The best CRM for you depends on several factors, including:
- Your business model
- The industry
- The number of employees in your company
- The presence (or lack of) documented processes and workflows
- The type of sales team you have in your organization
- The culture of your sales team
Say you’re a small business looking to better understand your customers. In that case, an analytical CRM is your best choice. And if you’re working with many stakeholders, you’ll need a collaborative CRM.
Armed with all of this information, the next and most important step is to speak with the stakeholders — the people who will use the CRM software in their tool stack. Learn about their goals and objectives and what they are looking for in a CRM platform.
Now that you know how to identify the wrong CRM platform, let’s move on to the next bit: Choosing good CRM software.
What are the features of good CRM software?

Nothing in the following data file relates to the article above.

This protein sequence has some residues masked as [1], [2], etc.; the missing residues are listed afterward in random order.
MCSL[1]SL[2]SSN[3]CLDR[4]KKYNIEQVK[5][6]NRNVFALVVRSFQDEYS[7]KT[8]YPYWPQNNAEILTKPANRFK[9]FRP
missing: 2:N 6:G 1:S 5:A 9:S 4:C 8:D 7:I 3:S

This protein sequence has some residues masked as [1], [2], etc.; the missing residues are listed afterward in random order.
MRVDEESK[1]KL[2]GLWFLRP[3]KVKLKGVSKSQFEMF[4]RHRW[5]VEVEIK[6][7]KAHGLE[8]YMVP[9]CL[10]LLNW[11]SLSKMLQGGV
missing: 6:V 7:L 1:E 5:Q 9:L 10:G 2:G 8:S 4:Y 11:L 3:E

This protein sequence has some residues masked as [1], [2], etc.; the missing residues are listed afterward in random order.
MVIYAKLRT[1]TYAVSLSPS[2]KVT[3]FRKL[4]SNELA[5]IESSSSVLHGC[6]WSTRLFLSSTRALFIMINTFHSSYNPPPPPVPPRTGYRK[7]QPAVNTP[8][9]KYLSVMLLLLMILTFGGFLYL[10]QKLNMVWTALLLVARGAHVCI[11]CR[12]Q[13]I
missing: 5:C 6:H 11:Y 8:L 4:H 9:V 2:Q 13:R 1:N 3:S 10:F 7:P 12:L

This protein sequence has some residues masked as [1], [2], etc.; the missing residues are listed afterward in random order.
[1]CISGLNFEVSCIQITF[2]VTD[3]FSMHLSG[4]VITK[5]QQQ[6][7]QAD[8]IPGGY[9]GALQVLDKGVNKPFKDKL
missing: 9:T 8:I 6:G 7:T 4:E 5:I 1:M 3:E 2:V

Good CRM software checks five important boxes:
- Usability: The software is easy-to-use. Your team members should not require any special skills to navigate the platform, add and update data or delete customer records as needed.
- Flexibility: Flexibility means that you can easily scale up the software’s capacity to meet growing data needs as your company expands — without any negative impact on its functionality.
- Automation: A good CRM software can automate tasks like sending follow-up emails, scheduling appointments, and even generating reports. Automation frees up time to focus on more strategic tasks like developing lead generation plans to scale customer acquisition.